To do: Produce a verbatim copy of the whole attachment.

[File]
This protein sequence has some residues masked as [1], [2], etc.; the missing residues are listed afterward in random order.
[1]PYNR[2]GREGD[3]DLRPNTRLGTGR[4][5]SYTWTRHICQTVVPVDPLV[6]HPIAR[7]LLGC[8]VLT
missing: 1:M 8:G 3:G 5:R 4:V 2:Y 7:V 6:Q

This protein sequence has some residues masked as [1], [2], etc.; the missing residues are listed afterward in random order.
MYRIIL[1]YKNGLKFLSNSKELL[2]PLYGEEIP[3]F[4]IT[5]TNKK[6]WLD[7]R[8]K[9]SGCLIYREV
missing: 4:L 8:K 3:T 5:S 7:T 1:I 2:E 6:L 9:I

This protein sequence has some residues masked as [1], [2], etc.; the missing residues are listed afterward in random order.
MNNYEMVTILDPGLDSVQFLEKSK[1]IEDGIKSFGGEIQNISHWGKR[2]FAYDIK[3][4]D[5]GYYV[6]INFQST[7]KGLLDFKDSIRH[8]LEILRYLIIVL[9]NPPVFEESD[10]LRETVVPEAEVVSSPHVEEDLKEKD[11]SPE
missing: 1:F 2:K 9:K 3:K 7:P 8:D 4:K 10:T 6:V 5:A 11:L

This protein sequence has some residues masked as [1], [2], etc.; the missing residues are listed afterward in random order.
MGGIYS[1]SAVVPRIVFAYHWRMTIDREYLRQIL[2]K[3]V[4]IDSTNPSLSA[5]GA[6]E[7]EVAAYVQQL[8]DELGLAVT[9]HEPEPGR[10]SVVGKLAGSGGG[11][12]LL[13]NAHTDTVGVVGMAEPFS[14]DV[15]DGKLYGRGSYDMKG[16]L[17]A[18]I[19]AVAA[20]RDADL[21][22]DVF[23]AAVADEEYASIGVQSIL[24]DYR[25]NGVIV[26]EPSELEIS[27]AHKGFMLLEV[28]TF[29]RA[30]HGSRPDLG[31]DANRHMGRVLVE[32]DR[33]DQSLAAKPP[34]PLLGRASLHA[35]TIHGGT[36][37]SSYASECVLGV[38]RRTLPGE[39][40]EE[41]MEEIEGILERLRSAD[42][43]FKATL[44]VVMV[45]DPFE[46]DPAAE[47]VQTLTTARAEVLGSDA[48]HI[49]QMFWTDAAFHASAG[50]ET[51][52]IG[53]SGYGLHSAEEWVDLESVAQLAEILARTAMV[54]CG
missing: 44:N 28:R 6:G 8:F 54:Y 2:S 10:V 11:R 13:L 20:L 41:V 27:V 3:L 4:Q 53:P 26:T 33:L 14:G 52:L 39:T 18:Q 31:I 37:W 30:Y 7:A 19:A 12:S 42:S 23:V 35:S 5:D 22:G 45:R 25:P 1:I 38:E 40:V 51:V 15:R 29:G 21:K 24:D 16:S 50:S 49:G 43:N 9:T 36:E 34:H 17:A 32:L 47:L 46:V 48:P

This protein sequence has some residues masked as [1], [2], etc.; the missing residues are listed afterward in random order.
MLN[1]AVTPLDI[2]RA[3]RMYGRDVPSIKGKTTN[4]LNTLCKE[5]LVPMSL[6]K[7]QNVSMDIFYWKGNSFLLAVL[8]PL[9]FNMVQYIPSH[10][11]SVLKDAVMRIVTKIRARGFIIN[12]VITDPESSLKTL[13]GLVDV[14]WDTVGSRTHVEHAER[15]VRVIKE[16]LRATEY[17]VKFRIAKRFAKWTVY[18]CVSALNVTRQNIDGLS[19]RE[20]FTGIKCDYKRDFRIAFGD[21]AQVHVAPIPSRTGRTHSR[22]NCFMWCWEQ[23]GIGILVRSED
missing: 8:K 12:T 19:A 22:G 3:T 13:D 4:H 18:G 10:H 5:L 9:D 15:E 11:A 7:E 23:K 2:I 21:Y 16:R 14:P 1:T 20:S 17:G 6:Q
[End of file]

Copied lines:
This protein sequence has some residues masked as [1], [2], etc.; the missing residues are listed afterward in random order.
[1]PYNR[2]GREGD[3]DLRPNTRLGTGR[4][5]SYTWTRHICQTVVPVDPLV[6]HPIAR[7]LLGC[8]VLT
missing: 1:M 8:G 3:G 5:R 4:V 2:Y 7:V 6:Q

This protein sequence has some residues masked as [1], [2], etc.; the missing residues are listed afterward in random order.
MYRIIL[1]YKNGLKFLSNSKELL[2]PLYGEEIP[3]F[4]IT[5]TNKK[6]WLD[7]R[8]K[9]SGCLIYREV
missing: 4:L 8:K 3:T 5:S 7:T 1:I 2:E 6:L 9:I

This protein sequence has some residues masked as [1], [2], etc.; the missing residues are listed afterward in random order.
MNNYEMVTILDPGLDSVQFLEKSK[1]IEDGIKSFGGEIQNISHWGKR[2]FAYDIK[3][4]D[5]GYYV[6]INFQST[7]KGLLDFKDSIRH[8]LEILRYLIIVL[9]NPPVFEESD[10]LRETVVPEAEVVSSPHVEEDLKEKD[11]SPE
missing: 1:F 2:K 9:K 3:K 7:P 8:D 4:K 10:T 6:V 5:A 11:L

This protein sequence has some residues masked as [1], [2], etc.; the missing residues are listed afterward in random order.
MGGIYS[1]SAVVPRIVFAYHWRMTIDREYLRQIL[2]K[3]V[4]IDSTNPSLSA[5]GA[6]E[7]EVAAYVQQL[8]DELGLAVT[9]HEPEPGR[10]SVVGKLAGSGGG[11][12]LL[13]NAHTDTVGVVGMAEPFS[14]DV[15]DGKLYGRGSYDMKG[16]L[17]A[18]I[19]AVAA[20]RDADL[21][22]DVF[23]AAVADEEYASIGVQSIL[24]DYR[25]NGVIV[26]EPSELEIS[27]AHKGFMLLEV[28]TF[29]RA[30]HGSRPDLG[31]DANRHMGRVLVE[32]DR[33]DQSLAAKPP[34]PLLGRASLHA[35]TIHGGT[36][37]SSYASECVLGV[38]RRTLPGE[39][40]EE[41]MEEIEGILERLRSAD[42][43]FKATL[44]VVMV[45]DPFE[46]DPAAE[47]VQTLTTARAEVLGSDA[48]HI[49]QMFWTDAAFHASAG[50]ET[51][52]IG[53]SGYGLHSAEEWVDLESVAQLAEILARTAMV[54]CG
missing: 44:N 28:R 6:G 8:F 54:Y 2:S 10:V 11:R 13:L 20:L 41:V 27:V 3:L 4:Q 53:P 26:T 33:L 14:G 52:L 39:T 18:Q 31:I 37:W 30:Y 7:A 19:A 12:S 42:S 23:V 35:S 5:D 22:G 45:R 25:P 1:I 38:E 40:V 51:V 15:R 29:G 21:K 24:D 16:S 50:S 49:G 43:N 9:T 36:E 34:H 17:A 32:L 47:L 46:V 48:P

This protein sequence has some residues masked as [1], [2], etc.; the missing residues are listed afterward in random order.
MLN[1]AVTPLDI[2]RA[3]RMYGRDVPSIKGKTTN[4]LNTLCKE[5]LVPMSL[6]K[7]QNVSMDIFYWKGNSFLLAVL[8]PL[9]FNMVQYIPSH[10][11]SVLKDAVMRIVTKIRARGFIIN[12]VITDPESSLKTL[13]GLVDV[14]WDTVGSRTHVEHAER[15]VRVIKE[16]LRATEY[17]VKFRIAKRFAKWTVY[18]CVSALNVTRQNIDGLS[19]RE[20]FTGIKCDYKRDFRIAFGD[21]AQVHVAPIPSRTGRTHSR[22]NCFMWCWEQ[23]GIGILVRSED
missing: 8:K 12:T 19:A 22:G 3:T 13:D 4:H 18:G 10:H 5:L 9:D 15:E 11:A 7:E 23:K 2:I 21:Y 16:R 14:P 1:T 20:S 17:G 6:Q